Victorian Energy Upgrade scheme to get $200 minimum payment in crackdown on low quality appliances


A spokeswoman for the Allan government said the co-payments would not change the price consumers paid for products in the improvement program in “almost all cases”.

“We are consulting on co-payments for the [the program]to understand how they could prevent Victorians from ending up with products they don't need,” the spokeswoman said.

Gavin Dufty of the St Vincent de Paul Society.

St Vincent de Paul's general manager of policy and research, Gavin Dufty, said the co-payments were a positive move, but said the plan needed to be fair to low-income families who couldn't afford the upgrades but who assumed the costs of the plan. your bills.

“We need to make sure that, ultimately, disadvantaged low-income households who never get to participate [the program] don't just underwrite every household they can,” he said.

The Department of Energy, Environment and Climate Action anticipates that the ban on telemarketing will already be reflected in the high cost of energy efficiency certificates. The department has previously said the reason for the current high price was that the market had yet to adjust to the program moving away from lighting upgrades to larger and more complex installations.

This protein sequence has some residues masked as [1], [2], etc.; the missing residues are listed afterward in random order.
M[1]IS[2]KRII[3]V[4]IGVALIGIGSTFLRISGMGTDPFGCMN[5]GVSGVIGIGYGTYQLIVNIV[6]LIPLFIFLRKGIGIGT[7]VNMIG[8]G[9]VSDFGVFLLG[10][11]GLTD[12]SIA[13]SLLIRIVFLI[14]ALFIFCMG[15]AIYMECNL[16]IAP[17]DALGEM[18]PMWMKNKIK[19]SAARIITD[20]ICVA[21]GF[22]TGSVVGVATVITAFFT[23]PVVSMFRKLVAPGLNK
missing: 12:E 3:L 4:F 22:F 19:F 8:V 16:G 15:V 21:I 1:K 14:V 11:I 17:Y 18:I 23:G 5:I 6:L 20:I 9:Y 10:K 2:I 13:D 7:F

Retailers are also worried about continued pressure on the plan, which has set a target of 7.1 million credits by 2024, but as of April 8 had already generated 1.19 million. Each certificate is equivalent to one tonne of avoided greenhouse gases and has increased in value from $70 in May 2023 to its current mark of $94.

The Victorian Energy Upgrades program is part of the state government's signature green energy plan.

The Victorian Energy Upgrades program is part of the state government's signature green energy plan.Credit: Eamon Gallagher

There is currently a surplus of about 4 million energy efficiency certificates from previous years that will help the state meet its goals by 2024. A November analysis by data firm Green Energy Markets said the program was down 45% from the previous year and, on current trends, estimated Victoria's surplus of certificates would be depleted by mid-2025.

In a submission to the government, energy giant AGL said it was concerned that “very limited progress appears to have been made to alleviate industry concerns about the wider impacts on the VEU programme”.

The company said targets for the certificates were rising at the same time as there were ongoing challenges to create new credits across the scheme.


“This has resulted in upward price pressure on the cost of VEECs (certificates), which will ultimately be passed on to consumers and erode some of the benefits of the VEU program.”

In a statement, an AGL spokeswoman said there were “opportunities to improve the VEU program” and the company wanted to work with the department and the Essential Services Commission to improve the delivery of emissions and benefit targets for customers.

Opposition energy spokesman David Davis said the $200 minimum payment would reduce the use of energy upgrades.


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